Facebook is hunkering down for a fight over its burning desire to follow users–and nonusers–around the web.
The social network is heading to court in Belgium on Wednesday, Bloomberg reports. Its goal is to fight a court order that would force it to stop using cookies and other tracking technology to follow its users as they navigate around the internet to serve them ads–at least until Facebook explains exactly how and why it collects data and what it does with the information. The original court order required the social media giant to stop tracking users, delete all data it had gathered illegally on Belgian citizens–including people who were not Facebook users themselves–or face fines of up to €250,000 ($281,625) a day.
It may be a tough slog, as Facebook’s tracking technology is applied not only to people who willingly signed up for the site, but also to millions of people who aren’t signed up or have closed their accounts. Belgium’s court order, meanwhile, may be bolstered by the EU’s General Data Protection Regulation (GDPR), which allows penalties as large as 4% of a company’s annual revenue.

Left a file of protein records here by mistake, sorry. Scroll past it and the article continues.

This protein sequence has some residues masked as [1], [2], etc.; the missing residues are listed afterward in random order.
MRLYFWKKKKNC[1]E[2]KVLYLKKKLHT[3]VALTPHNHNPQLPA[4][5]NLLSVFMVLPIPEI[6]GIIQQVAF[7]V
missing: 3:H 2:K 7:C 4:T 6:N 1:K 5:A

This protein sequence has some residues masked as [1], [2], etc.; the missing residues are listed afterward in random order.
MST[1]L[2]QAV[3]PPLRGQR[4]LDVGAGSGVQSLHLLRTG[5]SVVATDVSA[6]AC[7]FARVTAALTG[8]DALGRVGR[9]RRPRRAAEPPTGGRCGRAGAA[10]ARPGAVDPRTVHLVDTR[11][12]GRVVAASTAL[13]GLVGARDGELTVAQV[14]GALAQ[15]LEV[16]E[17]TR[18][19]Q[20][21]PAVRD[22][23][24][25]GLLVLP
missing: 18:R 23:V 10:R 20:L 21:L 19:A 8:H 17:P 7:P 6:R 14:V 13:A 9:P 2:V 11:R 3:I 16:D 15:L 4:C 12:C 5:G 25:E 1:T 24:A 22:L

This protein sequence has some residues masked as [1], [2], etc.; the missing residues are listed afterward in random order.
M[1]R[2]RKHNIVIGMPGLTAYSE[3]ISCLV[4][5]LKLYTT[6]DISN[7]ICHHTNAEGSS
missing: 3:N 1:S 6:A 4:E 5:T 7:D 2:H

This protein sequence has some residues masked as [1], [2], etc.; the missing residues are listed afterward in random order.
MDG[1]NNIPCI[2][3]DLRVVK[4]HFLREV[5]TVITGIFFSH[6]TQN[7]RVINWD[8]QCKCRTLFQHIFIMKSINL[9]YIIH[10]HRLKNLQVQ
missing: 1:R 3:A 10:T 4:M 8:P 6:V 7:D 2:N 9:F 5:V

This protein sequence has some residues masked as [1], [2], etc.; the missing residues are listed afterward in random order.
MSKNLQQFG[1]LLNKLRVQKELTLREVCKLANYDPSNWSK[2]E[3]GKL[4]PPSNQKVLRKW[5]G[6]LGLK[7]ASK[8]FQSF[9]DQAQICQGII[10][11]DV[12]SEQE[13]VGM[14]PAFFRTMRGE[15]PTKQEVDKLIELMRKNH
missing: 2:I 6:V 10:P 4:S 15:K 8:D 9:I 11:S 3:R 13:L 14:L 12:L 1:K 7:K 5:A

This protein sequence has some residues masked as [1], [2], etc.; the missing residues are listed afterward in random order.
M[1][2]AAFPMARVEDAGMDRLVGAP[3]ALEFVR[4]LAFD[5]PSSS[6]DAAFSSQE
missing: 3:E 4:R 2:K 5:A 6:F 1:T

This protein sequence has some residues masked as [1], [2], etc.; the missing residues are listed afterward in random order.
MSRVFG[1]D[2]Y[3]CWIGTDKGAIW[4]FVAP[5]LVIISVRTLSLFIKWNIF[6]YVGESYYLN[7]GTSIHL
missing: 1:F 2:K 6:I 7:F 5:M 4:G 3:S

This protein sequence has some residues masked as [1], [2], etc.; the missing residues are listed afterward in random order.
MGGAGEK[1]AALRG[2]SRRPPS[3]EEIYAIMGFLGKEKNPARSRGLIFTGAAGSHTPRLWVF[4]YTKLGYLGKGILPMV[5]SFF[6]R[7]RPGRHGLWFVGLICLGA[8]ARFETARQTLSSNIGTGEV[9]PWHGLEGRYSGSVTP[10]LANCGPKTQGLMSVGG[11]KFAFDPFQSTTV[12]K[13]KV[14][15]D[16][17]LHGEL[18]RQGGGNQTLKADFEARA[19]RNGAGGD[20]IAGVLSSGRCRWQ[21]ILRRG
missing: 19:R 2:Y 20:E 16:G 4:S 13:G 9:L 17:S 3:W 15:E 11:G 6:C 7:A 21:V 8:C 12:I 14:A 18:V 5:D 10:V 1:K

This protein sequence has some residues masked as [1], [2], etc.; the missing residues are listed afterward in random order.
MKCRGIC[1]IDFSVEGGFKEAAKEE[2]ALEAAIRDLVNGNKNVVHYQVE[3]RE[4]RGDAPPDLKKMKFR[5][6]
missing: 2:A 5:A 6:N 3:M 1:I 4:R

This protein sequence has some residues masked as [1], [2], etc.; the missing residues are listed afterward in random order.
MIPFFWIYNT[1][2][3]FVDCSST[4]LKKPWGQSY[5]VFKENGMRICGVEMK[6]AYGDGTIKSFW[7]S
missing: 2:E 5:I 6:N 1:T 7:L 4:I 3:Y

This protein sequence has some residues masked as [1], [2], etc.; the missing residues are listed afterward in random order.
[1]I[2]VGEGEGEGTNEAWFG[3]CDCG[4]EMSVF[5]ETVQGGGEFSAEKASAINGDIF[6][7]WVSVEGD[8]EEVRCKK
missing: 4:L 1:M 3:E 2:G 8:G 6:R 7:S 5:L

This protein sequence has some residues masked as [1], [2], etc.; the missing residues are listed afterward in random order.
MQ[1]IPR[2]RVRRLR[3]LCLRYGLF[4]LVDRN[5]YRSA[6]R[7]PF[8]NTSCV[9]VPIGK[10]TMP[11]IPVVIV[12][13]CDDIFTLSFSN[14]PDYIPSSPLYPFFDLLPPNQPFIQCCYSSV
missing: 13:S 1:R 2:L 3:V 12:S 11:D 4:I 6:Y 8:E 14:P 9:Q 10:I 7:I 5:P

We reached out to Facebook for comment and a spokesperson sent this statement:
“We are committed to protecting people’s privacy. We understand that people want more information and control over the data Facebook receives from other websites and apps that use our services. That’s why we are developing Clear History, that will let you to see the websites and apps that send us information when you use them, disconnect this information from your account, and turn off our ability to store it associated with your account going forward. We have also made a number of changes to help people understand how our tools work and explain the choices they have, including through our GDPR privacy updates.”